SimCity (2013)

by Christopher
7 minutes read


Experience the depth of city-building with SimCity (2013), a game that combines detailed simulation with multiplayer gameplay. Build and manage dynamic cities in a connected region, where each decision impacts not just your city but your neighbors as well.


The 2013 edition of SimCity marks a significant evolution in the series, offering an unprecedented level of simulation detail. This game allows players to build and manage vibrant cities across a connected region, introducing a new era of city management and strategy.


SimCity (2013) is a city-building and urban planning simulation massively multiplayer online game developed by Maxis Emeryville and published by Electronic Arts. This game, released for Microsoft Windows in early March 2013, is a reboot of the SimCity series and is the first major installment since the release of SimCity 4 a decade before.

The game allows players to create a settlement that can grow into a city by zoning land for residential, commercial, or industrial development, as well as building and maintaining public services, transport, and utilities. The game uses a new engine called GlassBox that allows for more detailed simulation than previous games.

SimCity (2013) brought back the zoning feature, as well as a new multiplayer mode where a group of cities work together or compete in an online region. Curved roads also make their first appearance into the franchise. Types of zones include residential, commercial, and industrial. The density is driven by the types of roads built around these zones.

Cities in a region are connected to each other via predefined regional networks such as highways, railways, and waterways. Elements such as traffic and air pollution are visible flowing between cities. The citizens in the game are also agents and do not lead realistic lives; they go to work at the first job they can find and they go home to the first empty home they find.

A new feature is that non-renewable resources are finite, so if a player uses up their resources too quickly, their economy may collapse. However, players can trade resources with other players online. In the demo shown at E3, a mayor from Stoneslow was able to pipe electricity into Taylor City.

Every individual Sim has their own job, personality, education, life expectancy, etc. The design of the buildings is also customizable, as well as detailed traffic simulation, with cars lit up at night. Roads can be placed in different ways, such as straight, square, arched, freeform (curvy), and circular.

There is no re-shaping of land in this game, although in Update 7 the player can raise and lower land, to a limited extent. The environmental consequences of running a city are also explored in this game, focusing on global warming and other environmental issues such as air, water, and ground pollution.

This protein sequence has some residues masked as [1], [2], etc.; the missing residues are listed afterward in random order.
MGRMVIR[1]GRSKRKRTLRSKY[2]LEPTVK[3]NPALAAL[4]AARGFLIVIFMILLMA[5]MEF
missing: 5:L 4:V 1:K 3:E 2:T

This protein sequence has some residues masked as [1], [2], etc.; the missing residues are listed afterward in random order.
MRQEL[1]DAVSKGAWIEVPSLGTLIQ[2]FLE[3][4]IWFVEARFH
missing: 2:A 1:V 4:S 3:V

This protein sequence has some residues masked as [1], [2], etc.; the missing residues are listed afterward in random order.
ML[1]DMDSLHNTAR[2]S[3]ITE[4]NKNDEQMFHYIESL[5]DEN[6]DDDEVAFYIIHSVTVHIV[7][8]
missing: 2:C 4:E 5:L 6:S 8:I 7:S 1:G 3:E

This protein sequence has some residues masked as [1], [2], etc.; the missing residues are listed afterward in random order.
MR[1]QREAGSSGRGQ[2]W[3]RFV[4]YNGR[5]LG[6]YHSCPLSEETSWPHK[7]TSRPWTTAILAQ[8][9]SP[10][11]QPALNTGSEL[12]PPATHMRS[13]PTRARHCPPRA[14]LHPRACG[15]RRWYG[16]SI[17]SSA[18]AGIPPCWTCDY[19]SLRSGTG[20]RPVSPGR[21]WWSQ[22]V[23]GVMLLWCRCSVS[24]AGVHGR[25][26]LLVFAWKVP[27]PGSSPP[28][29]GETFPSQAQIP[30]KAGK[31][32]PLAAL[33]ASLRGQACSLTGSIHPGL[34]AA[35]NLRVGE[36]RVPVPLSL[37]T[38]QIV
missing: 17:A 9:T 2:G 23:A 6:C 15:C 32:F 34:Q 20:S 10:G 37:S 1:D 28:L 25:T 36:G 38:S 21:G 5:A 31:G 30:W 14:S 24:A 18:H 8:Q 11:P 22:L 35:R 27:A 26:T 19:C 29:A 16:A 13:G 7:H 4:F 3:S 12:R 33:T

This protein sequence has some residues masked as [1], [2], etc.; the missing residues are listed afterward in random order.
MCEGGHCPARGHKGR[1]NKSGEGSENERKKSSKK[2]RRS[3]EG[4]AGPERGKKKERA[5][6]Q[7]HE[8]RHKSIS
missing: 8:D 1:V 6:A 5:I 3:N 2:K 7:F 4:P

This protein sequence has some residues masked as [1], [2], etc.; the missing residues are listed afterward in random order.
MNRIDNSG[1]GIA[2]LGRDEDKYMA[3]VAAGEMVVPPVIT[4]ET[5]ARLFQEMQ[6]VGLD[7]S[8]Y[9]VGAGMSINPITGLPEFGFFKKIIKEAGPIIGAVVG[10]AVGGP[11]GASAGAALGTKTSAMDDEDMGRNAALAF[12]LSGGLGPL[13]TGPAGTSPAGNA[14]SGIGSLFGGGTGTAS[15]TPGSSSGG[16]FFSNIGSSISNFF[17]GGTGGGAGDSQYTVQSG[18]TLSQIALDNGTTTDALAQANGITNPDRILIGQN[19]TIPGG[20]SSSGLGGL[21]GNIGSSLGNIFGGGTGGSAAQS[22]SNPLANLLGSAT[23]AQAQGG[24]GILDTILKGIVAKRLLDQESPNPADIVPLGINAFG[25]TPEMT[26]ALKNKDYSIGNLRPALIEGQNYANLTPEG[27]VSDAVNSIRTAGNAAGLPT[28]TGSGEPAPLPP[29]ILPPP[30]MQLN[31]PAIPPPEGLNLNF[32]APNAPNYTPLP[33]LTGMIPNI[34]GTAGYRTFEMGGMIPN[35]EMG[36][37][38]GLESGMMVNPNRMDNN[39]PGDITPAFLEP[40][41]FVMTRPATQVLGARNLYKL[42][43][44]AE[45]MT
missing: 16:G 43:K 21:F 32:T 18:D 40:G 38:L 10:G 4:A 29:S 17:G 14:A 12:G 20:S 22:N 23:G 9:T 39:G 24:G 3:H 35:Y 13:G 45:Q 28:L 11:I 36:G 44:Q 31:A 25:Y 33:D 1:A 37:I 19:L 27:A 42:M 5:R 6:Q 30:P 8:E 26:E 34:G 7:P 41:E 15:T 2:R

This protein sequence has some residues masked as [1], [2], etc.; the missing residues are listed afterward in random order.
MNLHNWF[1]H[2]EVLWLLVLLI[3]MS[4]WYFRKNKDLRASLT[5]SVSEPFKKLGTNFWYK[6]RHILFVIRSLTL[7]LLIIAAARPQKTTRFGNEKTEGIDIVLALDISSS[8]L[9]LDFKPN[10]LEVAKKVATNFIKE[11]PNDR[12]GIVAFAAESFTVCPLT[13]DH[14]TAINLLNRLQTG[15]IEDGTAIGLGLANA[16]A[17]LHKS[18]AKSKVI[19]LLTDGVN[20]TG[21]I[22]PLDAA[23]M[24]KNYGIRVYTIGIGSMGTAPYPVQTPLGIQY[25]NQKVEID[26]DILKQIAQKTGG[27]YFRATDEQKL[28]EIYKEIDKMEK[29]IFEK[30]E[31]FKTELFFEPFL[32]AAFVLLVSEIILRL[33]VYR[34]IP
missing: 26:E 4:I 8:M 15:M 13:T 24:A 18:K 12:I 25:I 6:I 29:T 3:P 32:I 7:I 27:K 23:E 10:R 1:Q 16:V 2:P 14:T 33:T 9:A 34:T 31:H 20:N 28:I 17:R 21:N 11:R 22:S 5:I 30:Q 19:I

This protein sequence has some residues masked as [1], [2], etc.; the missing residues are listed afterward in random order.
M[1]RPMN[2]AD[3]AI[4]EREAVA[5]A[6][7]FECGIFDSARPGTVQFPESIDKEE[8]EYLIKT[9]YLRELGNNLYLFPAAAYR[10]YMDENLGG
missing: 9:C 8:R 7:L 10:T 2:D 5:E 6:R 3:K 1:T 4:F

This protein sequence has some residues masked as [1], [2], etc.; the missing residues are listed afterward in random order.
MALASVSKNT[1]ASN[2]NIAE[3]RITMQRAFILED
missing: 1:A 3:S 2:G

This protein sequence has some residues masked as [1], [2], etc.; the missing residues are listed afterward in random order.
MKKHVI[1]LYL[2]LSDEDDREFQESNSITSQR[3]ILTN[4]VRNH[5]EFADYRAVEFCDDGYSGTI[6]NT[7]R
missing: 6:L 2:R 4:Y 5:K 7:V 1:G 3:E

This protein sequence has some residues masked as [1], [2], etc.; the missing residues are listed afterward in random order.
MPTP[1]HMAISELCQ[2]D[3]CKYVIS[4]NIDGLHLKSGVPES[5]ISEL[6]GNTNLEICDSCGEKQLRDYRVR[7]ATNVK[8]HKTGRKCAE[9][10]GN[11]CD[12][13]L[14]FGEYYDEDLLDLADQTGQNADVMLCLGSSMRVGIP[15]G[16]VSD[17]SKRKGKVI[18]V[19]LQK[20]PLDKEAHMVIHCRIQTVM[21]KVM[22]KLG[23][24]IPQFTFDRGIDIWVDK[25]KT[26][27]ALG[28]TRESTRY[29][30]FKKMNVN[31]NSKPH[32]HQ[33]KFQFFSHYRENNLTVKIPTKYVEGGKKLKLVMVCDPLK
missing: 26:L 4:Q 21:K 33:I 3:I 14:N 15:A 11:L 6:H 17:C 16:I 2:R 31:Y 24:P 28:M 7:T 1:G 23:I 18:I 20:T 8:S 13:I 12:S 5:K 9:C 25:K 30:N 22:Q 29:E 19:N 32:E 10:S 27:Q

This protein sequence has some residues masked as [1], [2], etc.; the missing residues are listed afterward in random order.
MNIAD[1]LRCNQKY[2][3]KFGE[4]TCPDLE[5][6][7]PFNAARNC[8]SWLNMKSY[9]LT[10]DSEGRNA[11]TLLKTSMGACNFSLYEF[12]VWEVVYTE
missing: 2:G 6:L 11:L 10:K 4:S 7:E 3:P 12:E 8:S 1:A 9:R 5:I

Like other aspects of the game, crime is also more detailed. When a Sim commits arson, the player will hear gasoline being poured and a match being lit, as well as panicked Sims running from the building, some of them on fire. One unit’s behavior, such as moving into a new home and blocking the street with a moving van, could ripple out and cause a traffic jam, that in turn delays the response time of a fire truck attempting to put out a fire, which can result in a swath of the city burning.

Despite the game’s critical acclaim for its new engine and reimagined gameplay, it received negative reviews due to widespread technical and gameplay problems related to the mandatory network connection for playing and saving game data. These issues included network outages, problems with saving progress, and difficulty connecting to the game’s servers. As a result, reviewers were unable to review the game, labeling the launch a “disaster” and the game “unplayably broken”, urging players to avoid purchasing the game until the issues were resolved.

SimCity (2013) is a reimagined city-building experience that offers a detailed simulation of urban development and management. Despite its initial technical issues, it provides a unique and immersive gaming experience that allows players to create, manage, and evolve their own cities.


While SimCity (2013) does not feature characters in a traditional narrative sense, players themselves become key figures in their cities’ stories, making decisions that shape the urban landscape and affect the lives of the city’s inhabitants.


The game introduces more detailed simulation mechanics, including the GlassBox engine, which powers the most responsive and personal SimCity experience yet. Players can build up to 16 cities in one region, each with different specializations and challenges. Multiplayer mode introduces collaborative and competitive elements, as decisions in one city can have ripple effects across the entire region.


SimCity (2013) remains a pivotal entry in the city-building genre, celebrated for its depth of simulation and the introduction of multiplayer gameplay. While it faced technical hurdles at launch, its legacy as a complex and engaging simulation game endures.

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